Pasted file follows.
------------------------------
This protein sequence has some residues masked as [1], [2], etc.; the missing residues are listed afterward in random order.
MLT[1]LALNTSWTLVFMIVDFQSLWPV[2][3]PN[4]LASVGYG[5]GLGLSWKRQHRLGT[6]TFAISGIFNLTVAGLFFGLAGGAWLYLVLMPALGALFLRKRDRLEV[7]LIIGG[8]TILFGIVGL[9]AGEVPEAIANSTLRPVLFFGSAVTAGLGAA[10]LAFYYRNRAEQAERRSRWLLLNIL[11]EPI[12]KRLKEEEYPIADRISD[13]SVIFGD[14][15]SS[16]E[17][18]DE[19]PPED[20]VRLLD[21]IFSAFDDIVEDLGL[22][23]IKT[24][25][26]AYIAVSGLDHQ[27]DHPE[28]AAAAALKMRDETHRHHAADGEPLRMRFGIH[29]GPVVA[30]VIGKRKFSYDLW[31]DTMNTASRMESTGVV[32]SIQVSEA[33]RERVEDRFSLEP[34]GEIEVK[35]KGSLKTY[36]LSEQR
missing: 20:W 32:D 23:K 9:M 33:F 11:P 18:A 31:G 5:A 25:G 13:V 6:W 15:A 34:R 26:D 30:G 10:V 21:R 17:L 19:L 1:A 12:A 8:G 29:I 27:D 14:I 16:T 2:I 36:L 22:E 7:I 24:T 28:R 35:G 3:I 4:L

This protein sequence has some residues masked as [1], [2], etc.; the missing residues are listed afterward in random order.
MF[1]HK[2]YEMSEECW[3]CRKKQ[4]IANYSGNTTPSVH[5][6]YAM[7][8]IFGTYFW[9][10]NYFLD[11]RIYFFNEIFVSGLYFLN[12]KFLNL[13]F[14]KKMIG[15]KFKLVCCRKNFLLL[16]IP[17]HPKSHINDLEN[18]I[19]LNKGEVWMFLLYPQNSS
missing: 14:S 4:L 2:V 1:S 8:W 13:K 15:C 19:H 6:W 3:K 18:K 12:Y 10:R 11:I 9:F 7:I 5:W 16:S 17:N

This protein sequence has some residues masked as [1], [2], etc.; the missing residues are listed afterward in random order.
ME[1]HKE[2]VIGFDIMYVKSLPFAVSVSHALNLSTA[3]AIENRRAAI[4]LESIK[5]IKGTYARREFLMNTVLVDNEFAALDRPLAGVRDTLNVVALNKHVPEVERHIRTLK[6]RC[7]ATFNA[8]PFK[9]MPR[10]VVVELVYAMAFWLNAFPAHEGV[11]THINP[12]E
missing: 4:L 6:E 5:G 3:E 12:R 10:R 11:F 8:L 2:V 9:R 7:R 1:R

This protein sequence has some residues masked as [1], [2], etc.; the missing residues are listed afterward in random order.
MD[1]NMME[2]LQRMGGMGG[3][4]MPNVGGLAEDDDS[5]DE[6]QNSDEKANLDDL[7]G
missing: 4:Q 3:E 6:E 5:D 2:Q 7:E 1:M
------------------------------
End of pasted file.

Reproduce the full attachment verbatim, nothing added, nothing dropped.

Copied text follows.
This protein sequence has some residues masked as [1], [2], etc.; the missing residues are listed afterward in random order.
MLT[1]LALNTSWTLVFMIVDFQSLWPV[2][3]PN[4]LASVGYG[5]GLGLSWKRQHRLGT[6]TFAISGIFNLTVAGLFFGLAGGAWLYLVLMPALGALFLRKRDRLEV[7]LIIGG[8]TILFGIVGL[9]AGEVPEAIANSTLRPVLFFGSAVTAGLGAA[10]LAFYYRNRAEQAERRSRWLLLNIL[11]EPI[12]KRLKEEEYPIADRISD[13]SVIFGD[14][15]SS[16]E[17][18]DE[19]PPED[20]VRLLD[21]IFSAFDDIVEDLGL[22][23]IKT[24][25][26]AYIAVSGLDHQ[27]DHPE[28]AAAAALKMRDETHRHHAADGEPLRMRFGIH[29]GPVVA[30]VIGKRKFSYDLW[31]DTMNTASRMESTGVV[32]SIQVSEA[33]RERVEDRFSLEP[34]GEIEVK[35]KGSLKTY[36]LSEQR
missing: 20:W 32:D 23:K 9:M 33:F 11:P 18:A 31:G 5:A 25:G 13:V 6:W 15:A 34:R 26:D 30:G 10:V 21:R 17:L 19:L 1:A 12:A 8:G 29:I 27:D 14:I 16:T 2:I 36:L 22:E 7:I 24:T 28:R 35:G 3:I 4:L

This protein sequence has some residues masked as [1], [2], etc.; the missing residues are listed afterward in random order.
MF[1]HK[2]YEMSEECW[3]CRKKQ[4]IANYSGNTTPSVH[5][6]YAM[7][8]IFGTYFW[9][10]NYFLD[11]RIYFFNEIFVSGLYFLN[12]KFLNL[13]F[14]KKMIG[15]KFKLVCCRKNFLLL[16]IP[17]HPKSHINDLEN[18]I[19]LNKGEVWMFLLYPQNSS
missing: 14:S 4:L 2:V 1:S 8:W 13:K 15:C 19:H 6:W 3:K 18:K 12:Y 10:R 11:I 9:F 7:I 5:W 16:S 17:N

This protein sequence has some residues masked as [1], [2], etc.; the missing residues are listed afterward in random order.
ME[1]HKE[2]VIGFDIMYVKSLPFAVSVSHALNLSTA[3]AIENRRAAI[4]LESIK[5]IKGTYARREFLMNTVLVDNEFAALDRPLAGVRDTLNVVALNKHVPEVERHIRTLK[6]RC[7]ATFNA[8]PFK[9]MPR[10]VVVELVYAMAFWLNAFPAHEGV[11]THINP[12]E
missing: 4:L 6:E 5:G 3:E 12:R 10:R 11:F 8:L 2:V 9:R 7:R 1:R

This protein sequence has some residues masked as [1], [2], etc.; the missing residues are listed afterward in random order.
MD[1]NMME[2]LQRMGGMGG[3][4]MPNVGGLAEDDDS[5]DE[6]QNSDEKANLDDL[7]G
missing: 4:Q 3:E 6:E 5:D 2:Q 7:E 1:M